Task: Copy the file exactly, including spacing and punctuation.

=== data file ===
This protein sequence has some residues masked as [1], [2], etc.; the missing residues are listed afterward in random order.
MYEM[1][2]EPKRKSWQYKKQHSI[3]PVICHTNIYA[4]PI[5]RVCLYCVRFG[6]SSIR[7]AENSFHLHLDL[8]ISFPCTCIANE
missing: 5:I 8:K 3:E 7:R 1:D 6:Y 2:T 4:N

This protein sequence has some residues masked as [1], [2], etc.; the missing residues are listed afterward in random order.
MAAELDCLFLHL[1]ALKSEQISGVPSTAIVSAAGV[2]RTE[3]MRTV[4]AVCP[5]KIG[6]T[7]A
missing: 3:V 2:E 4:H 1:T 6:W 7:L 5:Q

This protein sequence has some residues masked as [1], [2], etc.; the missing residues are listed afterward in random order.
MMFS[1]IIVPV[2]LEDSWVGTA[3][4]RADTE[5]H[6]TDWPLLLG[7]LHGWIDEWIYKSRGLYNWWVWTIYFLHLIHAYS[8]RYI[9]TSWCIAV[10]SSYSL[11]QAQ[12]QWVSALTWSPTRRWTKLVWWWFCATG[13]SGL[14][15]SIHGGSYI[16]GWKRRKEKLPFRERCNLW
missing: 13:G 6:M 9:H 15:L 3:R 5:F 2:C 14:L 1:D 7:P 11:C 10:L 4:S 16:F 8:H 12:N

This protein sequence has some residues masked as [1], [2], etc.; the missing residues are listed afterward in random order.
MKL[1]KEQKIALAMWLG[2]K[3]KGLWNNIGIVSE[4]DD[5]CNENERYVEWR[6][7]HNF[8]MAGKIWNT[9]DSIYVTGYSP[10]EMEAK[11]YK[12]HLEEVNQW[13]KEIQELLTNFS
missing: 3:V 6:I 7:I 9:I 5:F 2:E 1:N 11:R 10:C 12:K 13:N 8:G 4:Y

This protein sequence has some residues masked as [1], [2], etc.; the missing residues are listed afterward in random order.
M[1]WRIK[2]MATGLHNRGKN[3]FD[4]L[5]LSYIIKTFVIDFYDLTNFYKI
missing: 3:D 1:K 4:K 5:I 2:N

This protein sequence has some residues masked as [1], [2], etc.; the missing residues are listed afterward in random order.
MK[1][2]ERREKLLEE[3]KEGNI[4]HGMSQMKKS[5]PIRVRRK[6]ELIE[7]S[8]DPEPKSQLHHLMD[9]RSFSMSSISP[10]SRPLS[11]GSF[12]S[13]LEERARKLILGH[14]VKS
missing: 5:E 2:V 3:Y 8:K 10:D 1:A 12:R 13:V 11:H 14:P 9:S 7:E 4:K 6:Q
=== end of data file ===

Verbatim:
This protein sequence has some residues masked as [1], [2], etc.; the missing residues are listed afterward in random order.
MYEM[1][2]EPKRKSWQYKKQHSI[3]PVICHTNIYA[4]PI[5]RVCLYCVRFG[6]SSIR[7]AENSFHLHLDL[8]ISFPCTCIANE
missing: 5:I 8:K 3:E 7:R 1:D 6:Y 2:T 4:N

This protein sequence has some residues masked as [1], [2], etc.; the missing residues are listed afterward in random order.
MAAELDCLFLHL[1]ALKSEQISGVPSTAIVSAAGV[2]RTE[3]MRTV[4]AVCP[5]KIG[6]T[7]A
missing: 3:V 2:E 4:H 1:T 6:W 7:L 5:Q

This protein sequence has some residues masked as [1], [2], etc.; the missing residues are listed afterward in random order.
MMFS[1]IIVPV[2]LEDSWVGTA[3][4]RADTE[5]H[6]TDWPLLLG[7]LHGWIDEWIYKSRGLYNWWVWTIYFLHLIHAYS[8]RYI[9]TSWCIAV[10]SSYSL[11]QAQ[12]QWVSALTWSPTRRWTKLVWWWFCATG[13]SGL[14][15]SIHGGSYI[16]GWKRRKEKLPFRERCNLW
missing: 13:G 6:M 9:H 15:L 3:R 5:F 2:C 14:L 1:D 7:P 11:C 10:L 4:S 16:F 8:H 12:N

This protein sequence has some residues masked as [1], [2], etc.; the missing residues are listed afterward in random order.
MKL[1]KEQKIALAMWLG[2]K[3]KGLWNNIGIVSE[4]DD[5]CNENERYVEWR[6][7]HNF[8]MAGKIWNT[9]DSIYVTGYSP[10]EMEAK[11]YK[12]HLEEVNQW[13]KEIQELLTNFS
missing: 3:V 6:I 7:I 9:I 5:F 2:E 1:N 11:R 10:C 12:K 13:N 8:G 4:Y

This protein sequence has some residues masked as [1], [2], etc.; the missing residues are listed afterward in random order.
M[1]WRIK[2]MATGLHNRGKN[3]FD[4]L[5]LSYIIKTFVIDFYDLTNFYKI
missing: 3:D 1:K 4:K 5:I 2:N

This protein sequence has some residues masked as [1], [2], etc.; the missing residues are listed afterward in random order.
MK[1][2]ERREKLLEE[3]KEGNI[4]HGMSQMKKS[5]PIRVRRK[6]ELIE[7]S[8]DPEPKSQLHHLMD[9]RSFSMSSISP[10]SRPLS[11]GSF[12]S[13]LEERARKLILGH[14]VKS
missing: 5:E 2:V 3:Y 8:K 10:D 1:A 12:R 13:V 11:H 14:P 9:S 7:E 4:K 6:Q